- We like...Looks, poise, drive
- We don't...Wheels horribly easy to 'kerb'
The sixth GTi in 34 years and it's terrific to drive, to look at and to own. Click here to learn why we like it so muchIt just gets better. The Golf GTi’s 34-year history has had its peaks and dips but this, the sixth and newest of the line is simply... terrific.
First up, it looks right, and that’s no small thing when there’s so much history involved and owners expect so much. What’s done is quite understated. To our eyes, the current Golf is the bonniest and also the most aggressive yet, so the base car is a good place from which to start. There’s a spoiler, a front diffuser and the subtlest of body skirts to mark it apart from other Golfs, but it’s enough. And those ‘chopper blade’ alloys look great, though we fear that they'll also be way too easy to scrape against the kerb when parking.
Inside, there are ‘trad’ checked seats, and the same class and sobriety you find in all. VW manages to ‘do’ cabins better than anyone else at the money and it’s all great.
For this car, VW has pegged back the exhaust emissions to move it a band cheaper for road tax and boosted fuel economy so that it’ll push close to 40mpg overall. All this despite coaxing a further 10bhp from its 2.0-litre petrol turbo. It’s a civilised motor this, smooth and able to push hard from low revs and giving a nice exhaust gurgle as the revs build.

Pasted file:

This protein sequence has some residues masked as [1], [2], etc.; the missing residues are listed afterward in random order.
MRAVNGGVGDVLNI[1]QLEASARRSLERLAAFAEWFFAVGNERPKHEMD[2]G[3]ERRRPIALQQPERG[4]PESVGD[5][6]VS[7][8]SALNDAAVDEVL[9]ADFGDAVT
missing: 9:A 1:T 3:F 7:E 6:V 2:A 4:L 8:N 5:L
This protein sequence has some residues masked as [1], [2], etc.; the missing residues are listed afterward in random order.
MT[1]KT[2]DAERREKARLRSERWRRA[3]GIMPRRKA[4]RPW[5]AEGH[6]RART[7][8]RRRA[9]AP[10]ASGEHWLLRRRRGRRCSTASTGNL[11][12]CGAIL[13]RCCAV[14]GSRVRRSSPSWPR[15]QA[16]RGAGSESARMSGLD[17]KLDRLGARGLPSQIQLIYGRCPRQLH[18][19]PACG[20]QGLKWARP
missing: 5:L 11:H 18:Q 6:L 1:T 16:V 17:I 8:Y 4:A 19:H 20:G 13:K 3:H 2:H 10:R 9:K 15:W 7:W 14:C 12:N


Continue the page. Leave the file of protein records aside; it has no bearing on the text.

Slipping it through the gears is a treat because the shift is so quick, easy and intuitive, while wheel and pedals combine to give you a car you’ll quickly drive as if by your senses, rather than any conscious movement. It’s a little belter but it feels grown-up, too – it’s hushed at motorway speeds and, despite its skinny-sided tyres, there’s enough squidge in the springs and dampers for it to stay remarkably comfortable. You can pick your ride from ‘Comfort’ or ‘Sport’ settings but, truth be told, it ds everything just fine if left in the first of these two. There’s a wonderful sureness and accuracy to the way it’ll thread through a bend but there’s none of the nervousness that other ‘sporty’ cars can display.
And, like every Golf, it’s as practical as can be. There’s enough space for five grown-ups at once plus a sensible-sized, squarish boot, which you can enlarge by dropping the rear seats. The cabin has places for pens, phones and sunglasses, while there’s a neat hook-up for your iPod in the storage between the front seats.
The car’s fine as it is but you can easily add thousands to the order price by adding satellite navigation, leather seats or an up-spec stereo. Talking of price, it costs a lot – enough to see you thinking instead of something with BMW’s blue and white propeller on the nose. Good value? Well, let’s say first that VW’s new, handsome and very want-able Scirocco is £1000 cheaper.
It’s a close run thing, and since the Scirocco seats just four we’d take the Golf without a moment’s regret if we regularly needed to travel five-up. Otherwise, we’d go for the Scirocco. But it would be a really close-run thing. And a wonderful decision to find yourself faced with.
To read the motors.co.uk review of the Volkswagen Scirocco - and watch the video - click here
To view and buy new and second-hand Golf GTis on motors.co.uk, click here
- Engines2.0 petrol turbo
- 0-60 mph6.9secs
- Insurance groups17
Motors.co.uk value verdict: